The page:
Architect Léon Krier has been contemplating the unfolding half-billion pound disaster that will unfold if the London Symphony Orchestra is allowed to build another concrete monster in a part of the city where few care to visit for pleasure.
His solution has simplicity, charm and tradition. Build the hall, says Léon, where Londoners are used to go after dark. And build it with beauty.
Léon writes on the FSI site:
AS AN ERSTWHILE RESIDENT OF LONDON and attendant of innumerable classical concerts, it is not the ravishing beauty of the music but the ghastliness of the Southbank and Barbican concert halls and surroundings which leaves the most enduring, albeit painful, imprint on my mind. What the urbane theater and opera life so successfully achieves in Covent Garden is hopelessly lacking in these desolate music venues. Along with countless music-lovers and performers I have wished that those buildings would disappear forever from the face of London and the music world. The tabula rasa mentality that bestowed on us those loathsome aliens should at long last be turned against its coarse products in an overdue act of redemption.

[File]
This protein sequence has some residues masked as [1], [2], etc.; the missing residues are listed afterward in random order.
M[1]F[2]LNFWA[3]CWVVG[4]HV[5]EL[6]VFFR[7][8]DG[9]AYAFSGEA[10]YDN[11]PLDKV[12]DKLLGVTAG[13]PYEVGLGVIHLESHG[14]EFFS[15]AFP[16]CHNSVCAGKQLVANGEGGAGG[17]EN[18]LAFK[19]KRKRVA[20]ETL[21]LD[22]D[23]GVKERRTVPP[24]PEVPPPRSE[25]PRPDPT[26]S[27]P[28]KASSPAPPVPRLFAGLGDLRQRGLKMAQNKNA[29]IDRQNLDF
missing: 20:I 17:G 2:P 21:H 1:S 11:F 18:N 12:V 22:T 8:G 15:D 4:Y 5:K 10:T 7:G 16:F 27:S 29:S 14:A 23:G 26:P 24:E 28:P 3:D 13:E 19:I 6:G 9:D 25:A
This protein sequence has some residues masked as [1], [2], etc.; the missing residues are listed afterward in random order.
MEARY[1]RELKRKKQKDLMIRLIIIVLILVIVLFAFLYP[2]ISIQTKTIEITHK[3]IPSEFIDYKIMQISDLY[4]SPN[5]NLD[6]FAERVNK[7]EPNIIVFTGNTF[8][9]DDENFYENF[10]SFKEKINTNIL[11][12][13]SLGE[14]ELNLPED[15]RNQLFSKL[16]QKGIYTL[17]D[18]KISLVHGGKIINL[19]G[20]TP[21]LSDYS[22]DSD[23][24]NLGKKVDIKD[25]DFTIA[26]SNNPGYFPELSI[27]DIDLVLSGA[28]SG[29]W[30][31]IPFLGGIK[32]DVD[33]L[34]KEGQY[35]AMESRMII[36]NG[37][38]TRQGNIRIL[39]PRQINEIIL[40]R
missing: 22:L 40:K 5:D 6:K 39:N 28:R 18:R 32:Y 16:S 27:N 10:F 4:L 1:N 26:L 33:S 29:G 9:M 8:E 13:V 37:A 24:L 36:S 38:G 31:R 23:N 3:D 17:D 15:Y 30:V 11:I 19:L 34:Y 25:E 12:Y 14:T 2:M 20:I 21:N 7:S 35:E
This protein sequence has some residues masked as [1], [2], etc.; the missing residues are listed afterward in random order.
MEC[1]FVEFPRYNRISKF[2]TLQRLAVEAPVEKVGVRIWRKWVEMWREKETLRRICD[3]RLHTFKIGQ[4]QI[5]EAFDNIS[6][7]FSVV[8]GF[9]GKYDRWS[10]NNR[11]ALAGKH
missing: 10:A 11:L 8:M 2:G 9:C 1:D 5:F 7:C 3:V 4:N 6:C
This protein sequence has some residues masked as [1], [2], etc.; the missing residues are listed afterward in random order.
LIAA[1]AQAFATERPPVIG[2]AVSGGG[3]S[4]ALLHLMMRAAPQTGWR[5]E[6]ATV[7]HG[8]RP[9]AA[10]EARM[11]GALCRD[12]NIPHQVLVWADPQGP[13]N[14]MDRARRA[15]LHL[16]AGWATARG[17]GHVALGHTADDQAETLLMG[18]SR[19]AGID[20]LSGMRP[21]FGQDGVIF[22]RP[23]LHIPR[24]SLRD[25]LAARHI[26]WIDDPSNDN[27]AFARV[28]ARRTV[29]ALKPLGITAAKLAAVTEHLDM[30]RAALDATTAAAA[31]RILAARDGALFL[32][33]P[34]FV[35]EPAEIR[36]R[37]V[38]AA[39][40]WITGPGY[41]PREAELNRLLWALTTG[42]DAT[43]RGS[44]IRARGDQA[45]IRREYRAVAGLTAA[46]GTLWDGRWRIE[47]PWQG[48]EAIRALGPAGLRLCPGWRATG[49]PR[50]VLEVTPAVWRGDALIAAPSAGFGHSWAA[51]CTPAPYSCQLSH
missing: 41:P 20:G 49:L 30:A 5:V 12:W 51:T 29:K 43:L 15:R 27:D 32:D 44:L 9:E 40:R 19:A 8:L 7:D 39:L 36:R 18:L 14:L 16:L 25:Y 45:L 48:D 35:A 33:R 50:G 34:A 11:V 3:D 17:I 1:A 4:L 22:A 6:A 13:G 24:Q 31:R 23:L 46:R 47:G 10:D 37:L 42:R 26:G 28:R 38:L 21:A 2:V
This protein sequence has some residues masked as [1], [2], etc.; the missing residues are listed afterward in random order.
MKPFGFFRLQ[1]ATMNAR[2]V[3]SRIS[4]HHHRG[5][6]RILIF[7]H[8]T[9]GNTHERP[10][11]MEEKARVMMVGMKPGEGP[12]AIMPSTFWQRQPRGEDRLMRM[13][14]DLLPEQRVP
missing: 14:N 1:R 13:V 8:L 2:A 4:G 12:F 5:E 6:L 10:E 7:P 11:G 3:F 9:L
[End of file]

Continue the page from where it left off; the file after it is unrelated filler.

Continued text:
And yet, judging from the GLITZY BROCHURE “Towards a World-Class Center for Music” – with foreword by the Chancellor of the Exchequer and the Mayor of London – an aesthetically dumb kultural nomenklatura have not finished tormenting the good citizenry with conceptual incubi. How else could the Museum of London site and the Barbican environs be considered, even for an instant, as possible locations to re-found London’s classical music life?
Where, exactly? Read on here.